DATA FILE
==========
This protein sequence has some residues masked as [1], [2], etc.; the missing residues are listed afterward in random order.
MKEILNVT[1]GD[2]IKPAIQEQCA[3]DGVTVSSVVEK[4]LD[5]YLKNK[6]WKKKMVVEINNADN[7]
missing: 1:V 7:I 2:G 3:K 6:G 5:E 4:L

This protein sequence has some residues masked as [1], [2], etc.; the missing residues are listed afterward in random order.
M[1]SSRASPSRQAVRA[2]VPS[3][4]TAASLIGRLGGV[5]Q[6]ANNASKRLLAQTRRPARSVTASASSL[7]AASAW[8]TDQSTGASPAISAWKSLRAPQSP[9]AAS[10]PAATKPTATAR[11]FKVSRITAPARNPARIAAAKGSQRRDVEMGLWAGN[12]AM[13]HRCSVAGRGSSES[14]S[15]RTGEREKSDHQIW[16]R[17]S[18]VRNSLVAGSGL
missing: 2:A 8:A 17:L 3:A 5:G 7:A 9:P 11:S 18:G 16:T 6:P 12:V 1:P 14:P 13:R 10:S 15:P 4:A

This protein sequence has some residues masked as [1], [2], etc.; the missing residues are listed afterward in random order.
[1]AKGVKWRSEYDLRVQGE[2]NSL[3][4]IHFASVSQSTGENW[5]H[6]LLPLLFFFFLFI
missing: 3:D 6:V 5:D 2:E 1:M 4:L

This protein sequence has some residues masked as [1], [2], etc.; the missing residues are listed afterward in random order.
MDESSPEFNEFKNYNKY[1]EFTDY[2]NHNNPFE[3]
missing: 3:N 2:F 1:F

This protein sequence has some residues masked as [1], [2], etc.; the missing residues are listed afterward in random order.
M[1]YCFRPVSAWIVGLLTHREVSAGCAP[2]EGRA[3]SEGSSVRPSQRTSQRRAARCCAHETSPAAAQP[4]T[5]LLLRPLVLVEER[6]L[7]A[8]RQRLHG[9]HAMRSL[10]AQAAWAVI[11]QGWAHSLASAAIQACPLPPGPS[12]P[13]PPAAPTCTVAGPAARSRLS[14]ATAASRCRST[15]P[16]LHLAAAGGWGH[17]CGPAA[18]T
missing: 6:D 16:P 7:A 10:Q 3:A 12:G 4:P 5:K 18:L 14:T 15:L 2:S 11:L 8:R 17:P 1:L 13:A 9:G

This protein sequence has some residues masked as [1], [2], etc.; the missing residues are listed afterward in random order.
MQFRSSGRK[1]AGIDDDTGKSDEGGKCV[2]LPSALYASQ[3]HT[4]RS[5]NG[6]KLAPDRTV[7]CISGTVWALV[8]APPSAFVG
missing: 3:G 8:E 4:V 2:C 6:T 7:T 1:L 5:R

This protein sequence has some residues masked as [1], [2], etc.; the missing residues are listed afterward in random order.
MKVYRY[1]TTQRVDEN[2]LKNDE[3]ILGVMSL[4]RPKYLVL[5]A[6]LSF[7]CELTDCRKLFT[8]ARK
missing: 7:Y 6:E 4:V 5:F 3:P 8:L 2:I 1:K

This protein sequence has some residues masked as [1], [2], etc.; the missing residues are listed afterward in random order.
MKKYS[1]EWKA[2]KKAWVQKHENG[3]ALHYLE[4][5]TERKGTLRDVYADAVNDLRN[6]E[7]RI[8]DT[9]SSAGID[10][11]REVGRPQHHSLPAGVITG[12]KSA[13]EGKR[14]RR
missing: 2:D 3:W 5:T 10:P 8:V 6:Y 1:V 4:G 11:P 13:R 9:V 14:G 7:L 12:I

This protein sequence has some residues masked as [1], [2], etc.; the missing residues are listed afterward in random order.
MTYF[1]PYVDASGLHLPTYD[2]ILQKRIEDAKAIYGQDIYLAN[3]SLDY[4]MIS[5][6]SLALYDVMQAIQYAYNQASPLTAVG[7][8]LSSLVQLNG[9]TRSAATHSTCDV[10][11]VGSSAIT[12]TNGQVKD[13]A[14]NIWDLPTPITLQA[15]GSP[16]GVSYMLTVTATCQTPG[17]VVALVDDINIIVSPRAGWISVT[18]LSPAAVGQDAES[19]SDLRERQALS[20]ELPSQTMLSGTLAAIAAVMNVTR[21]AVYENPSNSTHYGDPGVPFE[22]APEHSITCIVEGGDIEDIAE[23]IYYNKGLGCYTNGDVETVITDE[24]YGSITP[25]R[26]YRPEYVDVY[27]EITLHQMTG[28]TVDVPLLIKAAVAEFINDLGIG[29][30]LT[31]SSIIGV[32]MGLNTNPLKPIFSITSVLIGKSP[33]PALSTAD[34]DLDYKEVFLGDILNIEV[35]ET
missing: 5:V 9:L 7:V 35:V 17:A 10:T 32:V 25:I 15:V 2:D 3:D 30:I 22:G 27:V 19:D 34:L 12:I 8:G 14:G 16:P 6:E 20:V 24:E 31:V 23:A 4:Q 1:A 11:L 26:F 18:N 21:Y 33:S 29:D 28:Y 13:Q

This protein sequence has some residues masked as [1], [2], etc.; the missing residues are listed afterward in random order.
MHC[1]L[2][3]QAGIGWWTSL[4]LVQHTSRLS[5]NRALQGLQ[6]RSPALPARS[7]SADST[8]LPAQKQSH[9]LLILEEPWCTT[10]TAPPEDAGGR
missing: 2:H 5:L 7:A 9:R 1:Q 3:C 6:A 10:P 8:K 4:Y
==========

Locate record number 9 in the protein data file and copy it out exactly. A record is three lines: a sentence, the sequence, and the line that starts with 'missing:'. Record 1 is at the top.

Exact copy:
This protein sequence has some residues masked as [1], [2], etc.; the missing residues are listed afterward in random order.
MTYF[1]PYVDASGLHLPTYD[2]ILQKRIEDAKAIYGQDIYLAN[3]SLDY[4]MIS[5][6]SLALYDVMQAIQYAYNQASPLTAVG[7][8]LSSLVQLNG[9]TRSAATHSTCDV[10][11]VGSSAIT[12]TNGQVKD[13]A[14]NIWDLPTPITLQA[15]GSP[16]GVSYMLTVTATCQTPG[17]VVALVDDINIIVSPRAGWISVT[18]LSPAAVGQDAES[19]SDLRERQALS[20]ELPSQTMLSGTLAAIAAVMNVTR[21]AVYENPSNSTHYGDPGVPFE[22]APEHSITCIVEGGDIEDIAE[23]IYYNKGLGCYTNGDVETVITDE[24]YGSITP[25]R[26]YRPEYVDVY[27]EITLHQMTG[28]TVDVPLLIKAAVAEFINDLGIG[29][30]LT[31]SSIIGV[32]MGLNTNPLKPIFSITSVLIGKSP[33]PALSTAD[34]DLDYKEVFLGDILNIEV[35]ET
missing: 5:V 9:L 7:V 35:V 17:A 10:T 32:V 25:I 15:V 2:D 3:D 30:I 22:G 27:V 19:D 34:L 12:I 8:G 14:G 16:P 6:E 20:V 24:E 31:V 23:A 4:Q 1:A 11:L 26:F 18:N 21:Y 33:S 29:D 28:Y 13:Q